Culture of silence exists at Edna Manley, claims ex student's council head

BY ALPHEA SAUNDERS
Senior staff reporter
saundersa@jamaicaobserver.com

Monday, September 02, 2019

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Past president of the student council at the Edna Manley College of the Visual and Performing Arts (EMCVPA), Nadia Brown says there is a culture of silence at the institution on the issue of sexual harassment, but that it is not the administration that keeps quiet.

The college has been at the centre of a deepening controversy involving allegations of sexual harassment levied against a senior male faculty member by a third-year student.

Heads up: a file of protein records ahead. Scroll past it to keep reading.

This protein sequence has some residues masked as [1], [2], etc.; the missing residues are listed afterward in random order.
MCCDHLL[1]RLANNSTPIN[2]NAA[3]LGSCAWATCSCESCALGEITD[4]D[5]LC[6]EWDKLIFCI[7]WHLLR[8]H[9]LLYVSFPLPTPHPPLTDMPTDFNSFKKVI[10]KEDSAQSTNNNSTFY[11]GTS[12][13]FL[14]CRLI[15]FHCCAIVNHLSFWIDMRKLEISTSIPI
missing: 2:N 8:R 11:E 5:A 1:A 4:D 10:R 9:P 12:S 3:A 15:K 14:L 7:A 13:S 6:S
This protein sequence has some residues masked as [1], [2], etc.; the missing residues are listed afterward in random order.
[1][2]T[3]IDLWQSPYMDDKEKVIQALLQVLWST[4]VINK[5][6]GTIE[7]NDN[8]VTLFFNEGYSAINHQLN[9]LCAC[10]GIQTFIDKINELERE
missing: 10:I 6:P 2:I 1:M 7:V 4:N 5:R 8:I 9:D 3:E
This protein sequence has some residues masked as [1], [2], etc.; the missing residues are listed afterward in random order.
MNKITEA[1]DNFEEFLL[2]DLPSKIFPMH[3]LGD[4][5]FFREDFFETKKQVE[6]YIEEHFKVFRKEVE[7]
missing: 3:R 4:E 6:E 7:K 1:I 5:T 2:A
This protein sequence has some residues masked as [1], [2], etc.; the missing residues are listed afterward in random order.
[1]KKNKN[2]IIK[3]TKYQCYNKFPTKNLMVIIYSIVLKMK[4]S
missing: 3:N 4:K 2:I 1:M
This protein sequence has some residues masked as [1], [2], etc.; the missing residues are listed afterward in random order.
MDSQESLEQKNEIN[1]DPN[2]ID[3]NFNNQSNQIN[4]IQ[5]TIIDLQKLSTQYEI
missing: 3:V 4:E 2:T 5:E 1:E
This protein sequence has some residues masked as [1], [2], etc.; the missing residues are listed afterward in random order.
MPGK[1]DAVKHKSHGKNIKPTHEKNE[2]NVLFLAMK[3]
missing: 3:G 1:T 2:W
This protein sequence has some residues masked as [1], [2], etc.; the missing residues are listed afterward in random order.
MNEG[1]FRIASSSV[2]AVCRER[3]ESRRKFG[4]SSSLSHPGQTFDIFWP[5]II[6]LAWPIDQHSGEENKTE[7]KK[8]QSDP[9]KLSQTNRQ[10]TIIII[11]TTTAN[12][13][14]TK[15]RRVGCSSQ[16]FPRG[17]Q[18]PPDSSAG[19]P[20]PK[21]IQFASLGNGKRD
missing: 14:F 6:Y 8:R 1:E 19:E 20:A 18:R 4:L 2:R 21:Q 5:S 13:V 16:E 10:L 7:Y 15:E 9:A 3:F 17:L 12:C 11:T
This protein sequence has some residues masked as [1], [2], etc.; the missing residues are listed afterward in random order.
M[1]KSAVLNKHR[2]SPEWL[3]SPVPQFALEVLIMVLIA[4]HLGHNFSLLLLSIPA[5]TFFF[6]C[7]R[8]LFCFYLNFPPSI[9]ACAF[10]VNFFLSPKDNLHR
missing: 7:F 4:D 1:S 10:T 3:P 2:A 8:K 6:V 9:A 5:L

Last week, reports emerged that principal, Dr Nicholeen DeGrasse Johnson was suspended by the Marigold Harding-headed board, as investigations continue into allegations.

The lecturer in question has been sent on leave, according to testimony provided to Parliament's Public Administration and Appropriations Committee (PAAC) by DeGrasse Johnson in June.

The principal, however, faced sharp criticism from PAAC members as she explained the events leading up to the media report by the student, and the actions which her administration had taken.

Last week, faculty and staff members gathered at the college's St Andrew campus to express dissatisfaction with DeGrasse's suspension, and the Board's handling of the situation.

Marketing and communications manager at the EMCVPA Colleen Douglas told the Jamaica Observer that the perception of a cover up by the administration was particularly disturbing.

In a weekend interview with the Observer Brown said there exists a culture of silence among students, as they were afraid to go forward with those types of complaints.